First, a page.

Structural Studies of the Ca2+ Regulatory Domain of Drosophila Na+/Ca2+ Exchanger CALX

  • Lei ZhengEmail author
  • Mousheng Wu
  • Shuilong Tong
Part of the Advances in Experimental Medicine and Biology book series (AEMB, volume 961)


CALX, the NCX homolog in Drosophila, involves in light-mediated Ca2+ homeostasis in sensory neuronal cells. CALX exhibits a unique negative Ca2+ regulatory property mediated by Ca2+ binding at its intracellular regulatory domain. Our structural studies of individual CBD1 or CBD2 domain reveal that CBD1 is the only Ca2+ binding domain in CALX. Crystal structures of the entire Ca2+ regulatory domain CBD12 from two alternative splicing isoforms, CALX1.1 and CALX1.2, demonstrate that CBD1 and CBD2 form an open V-shaped conformation with four Ca2+ ions bound on the CBD domain interface. The structures together with Ca2+ binding analyses strongly argue that the Ca2+ inhibition of CALX is achieved by interdomain conformational change induced by Ca2+ binding at CBD1. The conformational difference between the two isoforms also raises a hypothesis that alternative splicing residues adjust the interdomain orientation angle between CBD1 and CBD2 to modify the Ca2+ regulatory property of the exchanger. These studies not only establish structural basis to understand the inhibitory Ca2+ regulation and the alternative splicing modification of CALX, but also shed light on the general Ca2+ regulatory mechanism of other mammalian NCX proteins.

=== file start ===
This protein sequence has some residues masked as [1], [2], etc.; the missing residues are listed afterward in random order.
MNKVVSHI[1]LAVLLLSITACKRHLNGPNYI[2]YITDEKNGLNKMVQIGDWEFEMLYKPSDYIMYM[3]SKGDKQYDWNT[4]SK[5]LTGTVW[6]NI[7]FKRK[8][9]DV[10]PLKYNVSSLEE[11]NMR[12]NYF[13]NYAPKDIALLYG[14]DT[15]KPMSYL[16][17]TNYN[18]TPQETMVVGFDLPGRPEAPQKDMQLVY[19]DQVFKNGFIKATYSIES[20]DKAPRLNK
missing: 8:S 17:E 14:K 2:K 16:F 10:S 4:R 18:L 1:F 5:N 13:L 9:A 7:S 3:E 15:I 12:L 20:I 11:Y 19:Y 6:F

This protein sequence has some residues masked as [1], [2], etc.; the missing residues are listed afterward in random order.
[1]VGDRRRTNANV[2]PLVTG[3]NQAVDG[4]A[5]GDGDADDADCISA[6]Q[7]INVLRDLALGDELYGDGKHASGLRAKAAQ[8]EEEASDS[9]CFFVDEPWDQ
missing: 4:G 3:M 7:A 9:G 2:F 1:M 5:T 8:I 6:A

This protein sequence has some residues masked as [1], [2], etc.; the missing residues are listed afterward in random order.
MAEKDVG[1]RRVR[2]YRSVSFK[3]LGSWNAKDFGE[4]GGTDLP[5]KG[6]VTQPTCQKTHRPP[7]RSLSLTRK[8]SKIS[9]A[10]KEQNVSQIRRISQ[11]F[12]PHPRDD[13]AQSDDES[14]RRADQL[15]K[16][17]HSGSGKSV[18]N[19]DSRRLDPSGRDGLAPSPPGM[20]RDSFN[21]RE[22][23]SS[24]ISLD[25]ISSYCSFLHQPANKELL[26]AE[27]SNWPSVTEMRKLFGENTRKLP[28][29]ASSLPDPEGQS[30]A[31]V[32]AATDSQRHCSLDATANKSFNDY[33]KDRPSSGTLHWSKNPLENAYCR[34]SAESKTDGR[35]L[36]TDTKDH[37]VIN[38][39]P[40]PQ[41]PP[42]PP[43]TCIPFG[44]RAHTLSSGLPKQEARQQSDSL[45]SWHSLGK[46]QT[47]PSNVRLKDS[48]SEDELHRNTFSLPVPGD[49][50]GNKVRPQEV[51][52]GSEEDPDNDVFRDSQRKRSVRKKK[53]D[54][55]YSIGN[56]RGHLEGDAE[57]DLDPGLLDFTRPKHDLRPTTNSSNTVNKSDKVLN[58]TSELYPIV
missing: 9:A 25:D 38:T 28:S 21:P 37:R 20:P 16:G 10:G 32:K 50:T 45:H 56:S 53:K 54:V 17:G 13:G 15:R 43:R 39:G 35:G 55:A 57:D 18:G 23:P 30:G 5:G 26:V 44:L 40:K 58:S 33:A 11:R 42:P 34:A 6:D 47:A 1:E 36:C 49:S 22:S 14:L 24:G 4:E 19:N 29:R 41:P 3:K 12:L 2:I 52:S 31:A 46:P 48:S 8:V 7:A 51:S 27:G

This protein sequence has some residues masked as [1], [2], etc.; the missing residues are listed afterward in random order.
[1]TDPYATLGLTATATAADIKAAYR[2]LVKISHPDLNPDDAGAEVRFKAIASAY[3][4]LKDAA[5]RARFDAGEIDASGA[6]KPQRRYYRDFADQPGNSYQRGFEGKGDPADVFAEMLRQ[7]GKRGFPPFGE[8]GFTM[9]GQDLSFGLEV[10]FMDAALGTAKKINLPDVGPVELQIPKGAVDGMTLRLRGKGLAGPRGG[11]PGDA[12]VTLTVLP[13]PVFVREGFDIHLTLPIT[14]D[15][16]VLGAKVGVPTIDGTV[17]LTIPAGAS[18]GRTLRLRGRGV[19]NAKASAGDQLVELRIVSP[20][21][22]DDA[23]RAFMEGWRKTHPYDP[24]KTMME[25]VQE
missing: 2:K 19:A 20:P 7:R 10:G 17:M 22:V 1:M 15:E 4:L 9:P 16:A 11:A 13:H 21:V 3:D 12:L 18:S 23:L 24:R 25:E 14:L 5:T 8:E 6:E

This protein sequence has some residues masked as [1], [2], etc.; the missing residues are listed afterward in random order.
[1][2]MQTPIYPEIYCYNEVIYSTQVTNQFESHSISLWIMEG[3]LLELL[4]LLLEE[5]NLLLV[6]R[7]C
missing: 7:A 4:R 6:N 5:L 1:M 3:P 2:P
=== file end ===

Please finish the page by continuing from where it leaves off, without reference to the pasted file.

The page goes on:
Drosophila CALX Sodium-calcium exchange 


  1. D.M. Bers, Excitation–Contraction Coupling and Cardiac Contractile Force (Kluwer, Boston, 2001), pp. 71–92CrossRefGoogle Scholar
  2. G.M. Besserer, M. Ottolia, D.A. Nicoll, V. Chaptal, D. Cascio, K.D. Philipson, J. Abramson, The second Ca2+-binding domain of the Na+-Ca2+ exchanger is essential for regulation: crystal structures and mutational analysis. Proc. Natl. Acad. Sci. U. S. A. 104, 18467–18472 (2007)PubMedCrossRefGoogle Scholar
  3. M.P. Blaustein, G. Fontana, R.S. Rogowski, The Na+-Ca2+ exchanger in rat brain synaptosomes. Kinetics and regulation. Ann. N. Y. Acad. Sci. 779, 300–317 (1996)PubMedCrossRefGoogle Scholar
  4. X. Cai, J. Lytton, The Cation/Ca Exchanger Superfamily: Phylogenetic Analysis and Structural Implications. Mol. Biol. Evol. 21, 1692–1703 (2004)PubMedCrossRefGoogle Scholar
  5. C. Dyck, A. Omelchenko, C.L. Elias, B.D. Quednau, K.D. Philipson, M. Hnatowich, L.V. Hryshko, Ionic regulatory properties of brain and kidney splice variants of the NCX1 Na+-Ca2+ exchanger. J. Gen. Physiol. 114, 701–711 (1999)PubMedCrossRefGoogle Scholar
  6. M. Hilge, J. Aelen, G.W. Vuister, Ca2+ regulation in the Na+/Ca2+ exchanger involves two markedly different Ca2+ sensors. Mol. Cell 22, 15–25 (2006)PubMedCrossRefGoogle Scholar
  7. L.V. Hryshko, S. Matsuoka, D.A. Nicoll, J.N. Weiss, E.M. Schwarz, S. Benzer, K.D. Philipson, Anomalous regulation of the Drosophila Na+-Ca2+ exchanger by Ca2+. J. Gen. Physiol. 108, 67–74 (1996)PubMedCrossRefGoogle Scholar
  8. E. Johnson, L. Bruschweiler-Li, S.A. Showalter, G.W. Vuister, F. Zhang, R. Brüschweiler, Structure and dynamics of Ca2+-binding domain 1 of the Na+/Ca2+ exchanger in the presence and in the absence of Ca2+. J. Mol. Biol. 377, 945–955 (2008)PubMedCrossRefGoogle Scholar